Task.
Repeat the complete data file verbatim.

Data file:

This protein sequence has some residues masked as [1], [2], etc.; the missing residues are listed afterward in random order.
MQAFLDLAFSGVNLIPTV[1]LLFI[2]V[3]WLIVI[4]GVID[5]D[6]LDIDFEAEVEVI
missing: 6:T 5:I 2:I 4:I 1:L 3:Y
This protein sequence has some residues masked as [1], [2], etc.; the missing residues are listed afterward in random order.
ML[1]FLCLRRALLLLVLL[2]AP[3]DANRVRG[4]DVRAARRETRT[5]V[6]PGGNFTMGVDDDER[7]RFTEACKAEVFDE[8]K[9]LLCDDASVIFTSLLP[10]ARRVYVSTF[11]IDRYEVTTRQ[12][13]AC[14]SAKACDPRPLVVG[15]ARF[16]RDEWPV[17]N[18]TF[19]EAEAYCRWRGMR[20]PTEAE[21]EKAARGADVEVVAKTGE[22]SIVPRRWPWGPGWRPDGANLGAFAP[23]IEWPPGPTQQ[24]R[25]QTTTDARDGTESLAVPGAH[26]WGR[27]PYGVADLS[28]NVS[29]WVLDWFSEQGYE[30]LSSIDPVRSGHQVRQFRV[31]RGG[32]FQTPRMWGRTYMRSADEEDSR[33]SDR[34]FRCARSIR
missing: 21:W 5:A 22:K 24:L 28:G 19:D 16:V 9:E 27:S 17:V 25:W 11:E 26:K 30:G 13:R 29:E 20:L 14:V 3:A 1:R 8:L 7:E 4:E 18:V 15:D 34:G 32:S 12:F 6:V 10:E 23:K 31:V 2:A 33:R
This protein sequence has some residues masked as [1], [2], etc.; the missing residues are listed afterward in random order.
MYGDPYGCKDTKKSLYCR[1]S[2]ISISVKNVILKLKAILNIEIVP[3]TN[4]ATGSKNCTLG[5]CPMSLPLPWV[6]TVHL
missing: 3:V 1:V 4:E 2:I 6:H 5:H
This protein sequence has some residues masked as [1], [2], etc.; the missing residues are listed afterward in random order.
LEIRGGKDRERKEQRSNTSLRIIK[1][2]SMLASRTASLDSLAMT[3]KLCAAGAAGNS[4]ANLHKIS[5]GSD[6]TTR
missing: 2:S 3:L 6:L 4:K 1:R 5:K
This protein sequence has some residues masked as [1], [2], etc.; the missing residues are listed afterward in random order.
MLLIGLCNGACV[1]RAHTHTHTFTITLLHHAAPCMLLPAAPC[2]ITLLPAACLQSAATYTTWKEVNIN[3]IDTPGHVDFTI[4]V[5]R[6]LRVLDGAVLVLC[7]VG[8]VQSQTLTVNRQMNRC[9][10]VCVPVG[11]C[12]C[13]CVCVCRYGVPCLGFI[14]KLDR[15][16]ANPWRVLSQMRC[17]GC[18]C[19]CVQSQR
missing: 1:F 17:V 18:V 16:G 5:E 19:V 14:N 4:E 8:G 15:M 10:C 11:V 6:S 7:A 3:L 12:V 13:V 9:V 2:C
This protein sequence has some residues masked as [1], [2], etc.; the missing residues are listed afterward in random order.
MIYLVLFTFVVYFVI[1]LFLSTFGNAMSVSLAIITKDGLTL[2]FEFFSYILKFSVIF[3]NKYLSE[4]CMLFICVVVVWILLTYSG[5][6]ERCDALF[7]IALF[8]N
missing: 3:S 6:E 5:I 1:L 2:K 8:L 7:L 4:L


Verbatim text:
This protein sequence has some residues masked as [1], [2], etc.; the missing residues are listed afterward in random order.
MQAFLDLAFSGVNLIPTV[1]LLFI[2]V[3]WLIVI[4]GVID[5]D[6]LDIDFEAEVEVI
missing: 6:T 5:I 2:I 4:I 1:L 3:Y
This protein sequence has some residues masked as [1], [2], etc.; the missing residues are listed afterward in random order.
ML[1]FLCLRRALLLLVLL[2]AP[3]DANRVRG[4]DVRAARRETRT[5]V[6]PGGNFTMGVDDDER[7]RFTEACKAEVFDE[8]K[9]LLCDDASVIFTSLLP[10]ARRVYVSTF[11]IDRYEVTTRQ[12][13]AC[14]SAKACDPRPLVVG[15]ARF[16]RDEWPV[17]N[18]TF[19]EAEAYCRWRGMR[20]PTEAE[21]EKAARGADVEVVAKTGE[22]SIVPRRWPWGPGWRPDGANLGAFAP[23]IEWPPGPTQQ[24]R[25]QTTTDARDGTESLAVPGAH[26]WGR[27]PYGVADLS[28]NVS[29]WVLDWFSEQGYE[30]LSSIDPVRSGHQVRQFRV[31]RGG[32]FQTPRMWGRTYMRSADEEDSR[33]SDR[34]FRCARSIR
missing: 21:W 5:A 22:K 24:L 28:G 19:D 16:V 9:E 27:S 17:V 25:W 11:E 26:K 30:G 13:R 29:E 20:L 14:V 3:A 1:R 8:L 7:E 4:E 18:V 15:D 34:G 32:S 12:F 6:V 10:E 23:K 31:V 2:A 33:R
This protein sequence has some residues masked as [1], [2], etc.; the missing residues are listed afterward in random order.
MYGDPYGCKDTKKSLYCR[1]S[2]ISISVKNVILKLKAILNIEIVP[3]TN[4]ATGSKNCTLG[5]CPMSLPLPWV[6]TVHL
missing: 3:V 1:V 4:E 2:I 6:H 5:H
This protein sequence has some residues masked as [1], [2], etc.; the missing residues are listed afterward in random order.
LEIRGGKDRERKEQRSNTSLRIIK[1][2]SMLASRTASLDSLAMT[3]KLCAAGAAGNS[4]ANLHKIS[5]GSD[6]TTR
missing: 2:S 3:L 6:L 4:K 1:R 5:K
This protein sequence has some residues masked as [1], [2], etc.; the missing residues are listed afterward in random order.
MLLIGLCNGACV[1]RAHTHTHTFTITLLHHAAPCMLLPAAPC[2]ITLLPAACLQSAATYTTWKEVNIN[3]IDTPGHVDFTI[4]V[5]R[6]LRVLDGAVLVLC[7]VG[8]VQSQTLTVNRQMNRC[9][10]VCVPVG[11]C[12]C[13]CVCVCRYGVPCLGFI[14]KLDR[15][16]ANPWRVLSQMRC[17]GC[18]C[19]CVQSQR
missing: 1:F 17:V 18:V 16:G 5:E 19:V 14:N 4:E 8:G 15:M 10:C 11:V 6:S 7:A 3:L 12:V 13:V 9:V 2:C
This protein sequence has some residues masked as [1], [2], etc.; the missing residues are listed afterward in random order.
MIYLVLFTFVVYFVI[1]LFLSTFGNAMSVSLAIITKDGLTL[2]FEFFSYILKFSVIF[3]NKYLSE[4]CMLFICVVVVWILLTYSG[5][6]ERCDALF[7]IALF[8]N
missing: 3:S 6:E 5:I 1:L 2:K 8:L 7:L 4:L